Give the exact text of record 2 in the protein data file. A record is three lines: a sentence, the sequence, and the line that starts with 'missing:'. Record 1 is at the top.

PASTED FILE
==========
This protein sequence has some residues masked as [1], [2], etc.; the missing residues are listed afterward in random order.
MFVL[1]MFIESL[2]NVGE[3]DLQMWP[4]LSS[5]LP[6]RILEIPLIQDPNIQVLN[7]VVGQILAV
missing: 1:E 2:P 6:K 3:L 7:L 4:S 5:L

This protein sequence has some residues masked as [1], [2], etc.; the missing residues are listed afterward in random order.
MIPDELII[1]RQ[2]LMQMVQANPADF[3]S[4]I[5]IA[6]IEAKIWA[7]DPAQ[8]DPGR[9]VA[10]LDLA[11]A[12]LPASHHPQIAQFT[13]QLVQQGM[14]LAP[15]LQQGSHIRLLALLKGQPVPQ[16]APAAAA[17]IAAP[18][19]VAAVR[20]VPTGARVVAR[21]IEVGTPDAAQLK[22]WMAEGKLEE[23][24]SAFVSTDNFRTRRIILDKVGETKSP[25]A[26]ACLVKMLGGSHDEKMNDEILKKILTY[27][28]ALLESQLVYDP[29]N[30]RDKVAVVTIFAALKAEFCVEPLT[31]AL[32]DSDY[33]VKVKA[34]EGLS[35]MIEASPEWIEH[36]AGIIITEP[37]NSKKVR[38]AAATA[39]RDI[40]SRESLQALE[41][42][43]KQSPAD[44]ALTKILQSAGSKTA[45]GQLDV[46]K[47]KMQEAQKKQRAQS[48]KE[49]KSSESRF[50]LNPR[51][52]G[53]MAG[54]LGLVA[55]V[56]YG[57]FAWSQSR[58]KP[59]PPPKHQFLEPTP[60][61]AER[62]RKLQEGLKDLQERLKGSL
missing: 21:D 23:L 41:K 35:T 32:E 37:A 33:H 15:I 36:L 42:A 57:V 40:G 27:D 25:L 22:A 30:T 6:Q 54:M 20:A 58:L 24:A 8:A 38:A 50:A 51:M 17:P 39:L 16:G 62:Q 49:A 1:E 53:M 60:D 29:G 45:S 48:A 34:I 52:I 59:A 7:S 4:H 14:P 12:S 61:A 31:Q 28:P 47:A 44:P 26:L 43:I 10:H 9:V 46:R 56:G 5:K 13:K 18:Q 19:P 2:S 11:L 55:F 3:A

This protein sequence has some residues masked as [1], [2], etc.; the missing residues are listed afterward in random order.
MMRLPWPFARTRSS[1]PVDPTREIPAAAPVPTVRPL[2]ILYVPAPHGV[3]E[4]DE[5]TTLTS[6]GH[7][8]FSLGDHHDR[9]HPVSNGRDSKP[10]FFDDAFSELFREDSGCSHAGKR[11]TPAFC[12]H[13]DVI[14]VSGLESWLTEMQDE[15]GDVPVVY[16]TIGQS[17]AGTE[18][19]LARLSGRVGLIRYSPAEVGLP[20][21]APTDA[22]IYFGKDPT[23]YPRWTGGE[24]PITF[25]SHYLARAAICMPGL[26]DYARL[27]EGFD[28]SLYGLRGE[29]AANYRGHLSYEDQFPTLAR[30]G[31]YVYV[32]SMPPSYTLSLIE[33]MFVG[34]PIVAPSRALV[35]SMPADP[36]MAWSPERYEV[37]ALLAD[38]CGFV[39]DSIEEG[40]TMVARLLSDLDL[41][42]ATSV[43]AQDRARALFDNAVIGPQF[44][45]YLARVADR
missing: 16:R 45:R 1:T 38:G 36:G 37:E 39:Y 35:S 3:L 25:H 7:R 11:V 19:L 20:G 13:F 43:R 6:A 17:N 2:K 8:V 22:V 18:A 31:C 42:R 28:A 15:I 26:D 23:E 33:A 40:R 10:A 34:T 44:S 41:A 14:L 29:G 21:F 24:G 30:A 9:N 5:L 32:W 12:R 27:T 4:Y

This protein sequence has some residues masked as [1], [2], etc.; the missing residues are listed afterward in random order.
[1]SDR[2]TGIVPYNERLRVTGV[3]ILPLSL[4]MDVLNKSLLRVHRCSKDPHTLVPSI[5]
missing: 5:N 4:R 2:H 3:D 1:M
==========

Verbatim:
This protein sequence has some residues masked as [1], [2], etc.; the missing residues are listed afterward in random order.
MIPDELII[1]RQ[2]LMQMVQANPADF[3]S[4]I[5]IA[6]IEAKIWA[7]DPAQ[8]DPGR[9]VA[10]LDLA[11]A[12]LPASHHPQIAQFT[13]QLVQQGM[14]LAP[15]LQQGSHIRLLALLKGQPVPQ[16]APAAAA[17]IAAP[18][19]VAAVR[20]VPTGARVVAR[21]IEVGTPDAAQLK[22]WMAEGKLEE[23][24]SAFVSTDNFRTRRIILDKVGETKSP[25]A[26]ACLVKMLGGSHDEKMNDEILKKILTY[27][28]ALLESQLVYDP[29]N[30]RDKVAVVTIFAALKAEFCVEPLT[31]AL[32]DSDY[33]VKVKA[34]EGLS[35]MIEASPEWIEH[36]AGIIITEP[37]NSKKVR[38]AAATA[39]RDI[40]SRESLQALE[41][42][43]KQSPAD[44]ALTKILQSAGSKTA[45]GQLDV[46]K[47]KMQEAQKKQRAQS[48]KE[49]KSSESRF[50]LNPR[51][52]G[53]MAG[54]LGLVA[55]V[56]YG[57]FAWSQSR[58]KP[59]PPPKHQFLEPTP[60][61]AER[62]RKLQEGLKDLQERLKGSL
missing: 21:D 23:L 41:K 35:T 32:E 37:A 33:H 15:I 36:L 42:A 57:V 40:G 27:D 25:L 22:A 30:T 6:Q 54:M 20:A 58:L 24:A 8:A 38:A 50:A 51:M 17:P 39:L 16:G 62:Q 49:A 1:E 53:M 60:D 29:G 45:S 48:A 34:I 52:I 59:A 7:S 4:H 14:P 12:S 61:A 31:Q 28:P 47:A 44:P 26:L 43:I 10:H 9:V 46:R 56:G 5:K 13:K 18:Q 19:P 2:S 11:L 55:F 3:A